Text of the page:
“I keep mentioning the players, and for me, that’s what this game is about,” Hackett said. “Growing up in a locker room with my father and all those guys coaching, it’s about the relationships. It’s about watching those guys go out there and excel [while] showing something special and making Broncos Country proud. That’s what we want to do, and that’s what I’m going to bring to the table. I want to create this environment where people want to come in this building and work and have fun doing it. Let’s make no mistake—it’s only fun when you win football games. We’ve got to win and that’s what we want to do. I’m so excited to work with this organization [and] with these players [while] meeting with each one of them [and] getting to know them. This is a young, hungry football team, and we’ve got to get over the hump. We’ve got to be excited about it and we all have to do this.

“I’m excited to meet every one of you guys all around—every person here,” Hackett continued, as he gestured towards the media in attendance. “Every man and woman, and just get to know every one of you guys because that’s what his is about. It’s about people. It’s about communication. It’s about talking with one another. It’s about all of us coming together and making something special here and really making Broncos Country proud because that’s what it’s all about”

That belief in the power of family stems from Hackett’s time at UC Davis when Hackett decided to be a head coach. He discussed how the close bonds there helped make him decide he wanted to be a coach.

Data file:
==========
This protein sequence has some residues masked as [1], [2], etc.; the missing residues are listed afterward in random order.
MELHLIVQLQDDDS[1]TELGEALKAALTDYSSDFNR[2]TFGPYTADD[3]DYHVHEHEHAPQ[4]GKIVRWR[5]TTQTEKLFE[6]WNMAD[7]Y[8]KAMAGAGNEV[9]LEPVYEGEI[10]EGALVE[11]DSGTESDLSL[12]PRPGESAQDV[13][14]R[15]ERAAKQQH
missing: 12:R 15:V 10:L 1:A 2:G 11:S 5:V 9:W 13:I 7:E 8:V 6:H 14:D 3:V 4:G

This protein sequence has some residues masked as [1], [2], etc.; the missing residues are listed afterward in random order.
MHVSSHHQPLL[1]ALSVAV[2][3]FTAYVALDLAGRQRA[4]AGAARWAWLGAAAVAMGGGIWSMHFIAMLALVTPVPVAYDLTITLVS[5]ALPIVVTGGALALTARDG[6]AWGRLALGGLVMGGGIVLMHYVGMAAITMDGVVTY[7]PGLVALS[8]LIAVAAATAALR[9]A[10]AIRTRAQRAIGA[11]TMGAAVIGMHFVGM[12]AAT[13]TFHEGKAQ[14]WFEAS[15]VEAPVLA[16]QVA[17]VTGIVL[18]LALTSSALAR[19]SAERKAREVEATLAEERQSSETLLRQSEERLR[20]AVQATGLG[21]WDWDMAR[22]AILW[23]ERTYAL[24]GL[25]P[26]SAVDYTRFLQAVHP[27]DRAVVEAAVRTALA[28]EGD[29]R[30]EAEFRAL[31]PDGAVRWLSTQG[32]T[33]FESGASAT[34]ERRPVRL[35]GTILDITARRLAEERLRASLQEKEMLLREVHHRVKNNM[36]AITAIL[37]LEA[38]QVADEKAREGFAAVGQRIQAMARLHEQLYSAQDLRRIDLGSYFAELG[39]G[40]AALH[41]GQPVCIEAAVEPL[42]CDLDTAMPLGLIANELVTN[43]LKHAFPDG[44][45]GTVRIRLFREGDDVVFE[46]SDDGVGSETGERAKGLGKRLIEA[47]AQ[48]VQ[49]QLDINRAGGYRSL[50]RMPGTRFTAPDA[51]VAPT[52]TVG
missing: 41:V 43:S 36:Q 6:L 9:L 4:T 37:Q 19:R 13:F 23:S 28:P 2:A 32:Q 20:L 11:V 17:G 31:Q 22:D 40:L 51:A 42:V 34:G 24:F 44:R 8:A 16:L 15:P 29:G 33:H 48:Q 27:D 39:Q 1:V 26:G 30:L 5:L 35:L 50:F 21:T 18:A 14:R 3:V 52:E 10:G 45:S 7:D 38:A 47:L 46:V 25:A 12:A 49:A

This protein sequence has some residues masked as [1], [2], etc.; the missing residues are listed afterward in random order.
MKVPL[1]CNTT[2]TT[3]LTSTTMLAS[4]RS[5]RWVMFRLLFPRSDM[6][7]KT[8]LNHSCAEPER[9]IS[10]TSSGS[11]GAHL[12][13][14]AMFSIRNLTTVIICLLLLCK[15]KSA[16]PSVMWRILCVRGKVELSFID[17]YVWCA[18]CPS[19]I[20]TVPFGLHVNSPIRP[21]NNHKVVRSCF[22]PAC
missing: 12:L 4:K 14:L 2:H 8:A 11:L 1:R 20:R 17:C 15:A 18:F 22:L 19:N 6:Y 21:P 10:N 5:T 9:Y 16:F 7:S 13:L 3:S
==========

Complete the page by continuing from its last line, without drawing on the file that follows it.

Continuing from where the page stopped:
Hackett also discussed the influence his father — the legendary Paul Hackett, who spent many years coaching offense alongside Hall-of-Famer Bill Walsh — had on him.

“My dad is one of the best men I’ve ever met,” Hackett said. “I loved my dad and what he was doing; I loved his work ethic. It was always great when dad came home. It was about being with dad. He’s the best. Just seeing the ups and downs of this profession was something that was valuable for me [and] for my kids and for us to stay strong and be together with my wife and my kids. He taught me [that] there is going to be adversity, and just like we talk about adversity with the team and how we try and how we triumph over that, [you have to] do that with your own family. It’s almost like the training started super early when there was some adversity stuff throughout his career. He’s definitely affected me as a coach. I remember I brought him in when I was at Buffalo, and I asked him to just watch me, critique me and tell me how I can be better and how I can be a better coach from a developmental standpoint. It was a good idea at first and then it got really bad when he came to dinner with 20 pages of notes. I was feeling really good about my coaching style until he started giving me all of the advice. It was one of the best things that happened to me. It changed a lot of the things that I did. He was in everything from how I presented meetings, on the field—it was great. I think that’s also why I want to do things here to be able to help coaches get that and [help them find out] how they can develop and how they can learn how to teach better. He’s done so much for me.”

Those tight bonds and close connections didn’t exactly exist during the Vic Fangio era, and that culture overhaul should be dividends on the field.

Hackett is going to be a welcome change from Fangio’s gruffness

It’s been well-reported now that the Broncos players, coaches, and other members of the organization, didn’t quite get along with Vic Fangio and Pat Shurmur, and that the culture at times bordered on toxic.